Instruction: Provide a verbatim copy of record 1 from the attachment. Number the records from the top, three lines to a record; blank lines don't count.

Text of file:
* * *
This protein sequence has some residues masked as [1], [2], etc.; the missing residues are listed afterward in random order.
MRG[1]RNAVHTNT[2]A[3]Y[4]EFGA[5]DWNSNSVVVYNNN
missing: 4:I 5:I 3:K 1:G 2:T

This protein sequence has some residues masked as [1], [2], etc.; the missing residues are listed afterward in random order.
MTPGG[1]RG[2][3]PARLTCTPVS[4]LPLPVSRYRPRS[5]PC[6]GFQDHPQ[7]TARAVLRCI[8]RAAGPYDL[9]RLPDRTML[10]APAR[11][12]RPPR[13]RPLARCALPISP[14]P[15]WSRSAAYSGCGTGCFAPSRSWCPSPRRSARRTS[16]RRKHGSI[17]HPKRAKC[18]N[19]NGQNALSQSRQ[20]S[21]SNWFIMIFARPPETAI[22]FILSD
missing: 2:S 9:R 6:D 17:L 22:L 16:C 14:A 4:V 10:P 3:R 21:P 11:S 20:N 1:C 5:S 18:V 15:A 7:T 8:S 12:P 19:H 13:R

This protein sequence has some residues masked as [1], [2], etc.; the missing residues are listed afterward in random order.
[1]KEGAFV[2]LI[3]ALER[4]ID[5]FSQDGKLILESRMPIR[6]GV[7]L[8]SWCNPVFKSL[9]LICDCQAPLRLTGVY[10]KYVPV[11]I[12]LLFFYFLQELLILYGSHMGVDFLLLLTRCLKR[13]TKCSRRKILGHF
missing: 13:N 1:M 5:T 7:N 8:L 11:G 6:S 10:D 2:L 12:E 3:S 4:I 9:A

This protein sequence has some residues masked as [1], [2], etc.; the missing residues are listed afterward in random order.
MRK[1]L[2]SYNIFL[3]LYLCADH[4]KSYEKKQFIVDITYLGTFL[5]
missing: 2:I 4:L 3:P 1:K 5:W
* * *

This protein sequence has some residues masked as [1], [2], etc.; the missing residues are listed afterward in random order.
MRG[1]RNAVHTNT[2]A[3]Y[4]EFGA[5]DWNSNSVVVYNNN
missing: 4:I 5:I 3:K 1:G 2:T